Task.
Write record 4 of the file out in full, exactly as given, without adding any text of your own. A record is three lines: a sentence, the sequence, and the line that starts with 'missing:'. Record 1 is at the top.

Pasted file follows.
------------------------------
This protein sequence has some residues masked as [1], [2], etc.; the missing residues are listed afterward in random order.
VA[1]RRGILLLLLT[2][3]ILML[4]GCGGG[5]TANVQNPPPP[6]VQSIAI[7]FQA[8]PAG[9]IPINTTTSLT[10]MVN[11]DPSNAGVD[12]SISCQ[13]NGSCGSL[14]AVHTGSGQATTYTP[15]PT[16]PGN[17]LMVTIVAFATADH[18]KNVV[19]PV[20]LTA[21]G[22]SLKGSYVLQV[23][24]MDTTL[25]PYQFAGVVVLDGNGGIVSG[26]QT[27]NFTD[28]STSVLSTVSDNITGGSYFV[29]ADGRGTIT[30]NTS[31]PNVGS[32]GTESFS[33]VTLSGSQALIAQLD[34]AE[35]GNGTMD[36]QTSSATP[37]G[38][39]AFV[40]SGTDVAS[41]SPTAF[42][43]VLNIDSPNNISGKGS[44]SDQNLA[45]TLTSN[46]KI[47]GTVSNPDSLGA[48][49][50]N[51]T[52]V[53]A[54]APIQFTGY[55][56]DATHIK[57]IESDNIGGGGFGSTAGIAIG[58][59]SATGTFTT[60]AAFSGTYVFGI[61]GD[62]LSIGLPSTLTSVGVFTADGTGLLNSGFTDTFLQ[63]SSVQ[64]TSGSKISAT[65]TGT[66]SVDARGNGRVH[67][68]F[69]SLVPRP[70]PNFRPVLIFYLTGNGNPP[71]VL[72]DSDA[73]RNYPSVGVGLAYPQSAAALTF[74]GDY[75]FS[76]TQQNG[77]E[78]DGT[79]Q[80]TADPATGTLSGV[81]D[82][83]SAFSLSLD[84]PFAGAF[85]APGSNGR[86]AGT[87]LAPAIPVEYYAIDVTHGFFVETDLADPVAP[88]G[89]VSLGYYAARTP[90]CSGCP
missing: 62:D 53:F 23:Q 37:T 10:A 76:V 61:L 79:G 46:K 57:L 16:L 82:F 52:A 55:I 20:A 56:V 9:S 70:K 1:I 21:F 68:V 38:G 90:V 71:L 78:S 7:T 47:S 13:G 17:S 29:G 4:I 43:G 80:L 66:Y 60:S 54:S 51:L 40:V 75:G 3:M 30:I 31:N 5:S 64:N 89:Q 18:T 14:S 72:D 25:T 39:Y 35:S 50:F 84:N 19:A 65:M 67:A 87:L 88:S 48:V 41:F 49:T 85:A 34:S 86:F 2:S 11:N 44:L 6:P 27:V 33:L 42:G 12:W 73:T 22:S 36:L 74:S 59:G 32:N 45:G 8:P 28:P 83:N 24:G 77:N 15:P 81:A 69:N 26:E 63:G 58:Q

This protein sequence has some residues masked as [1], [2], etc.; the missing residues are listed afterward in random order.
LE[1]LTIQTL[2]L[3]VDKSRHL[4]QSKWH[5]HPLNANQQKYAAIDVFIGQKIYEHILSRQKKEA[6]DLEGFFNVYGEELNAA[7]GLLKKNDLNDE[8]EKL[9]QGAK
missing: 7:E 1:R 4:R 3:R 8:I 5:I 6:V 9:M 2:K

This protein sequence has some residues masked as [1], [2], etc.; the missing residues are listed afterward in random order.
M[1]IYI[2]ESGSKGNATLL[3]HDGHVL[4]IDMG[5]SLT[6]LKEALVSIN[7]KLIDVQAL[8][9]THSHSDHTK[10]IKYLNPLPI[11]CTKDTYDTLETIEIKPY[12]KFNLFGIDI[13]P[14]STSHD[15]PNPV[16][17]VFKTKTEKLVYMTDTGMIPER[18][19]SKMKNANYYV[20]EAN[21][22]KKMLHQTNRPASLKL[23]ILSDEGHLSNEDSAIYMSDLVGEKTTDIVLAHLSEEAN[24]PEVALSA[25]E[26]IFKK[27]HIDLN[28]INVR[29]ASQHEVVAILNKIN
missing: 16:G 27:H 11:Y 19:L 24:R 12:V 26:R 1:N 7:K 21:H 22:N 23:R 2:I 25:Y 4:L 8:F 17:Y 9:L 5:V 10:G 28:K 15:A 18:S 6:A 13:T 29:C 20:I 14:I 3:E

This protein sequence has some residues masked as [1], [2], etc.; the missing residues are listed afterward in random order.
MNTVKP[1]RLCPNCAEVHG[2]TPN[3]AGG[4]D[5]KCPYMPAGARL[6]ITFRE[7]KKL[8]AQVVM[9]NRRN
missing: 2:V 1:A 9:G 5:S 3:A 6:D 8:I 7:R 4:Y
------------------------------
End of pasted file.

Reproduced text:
This protein sequence has some residues masked as [1], [2], etc.; the missing residues are listed afterward in random order.
MNTVKP[1]RLCPNCAEVHG[2]TPN[3]AGG[4]D[5]KCPYMPAGARL[6]ITFRE[7]KKL[8]AQVVM[9]NRRN
missing: 2:V 1:A 9:G 5:S 3:A 6:D 8:I 7:R 4:Y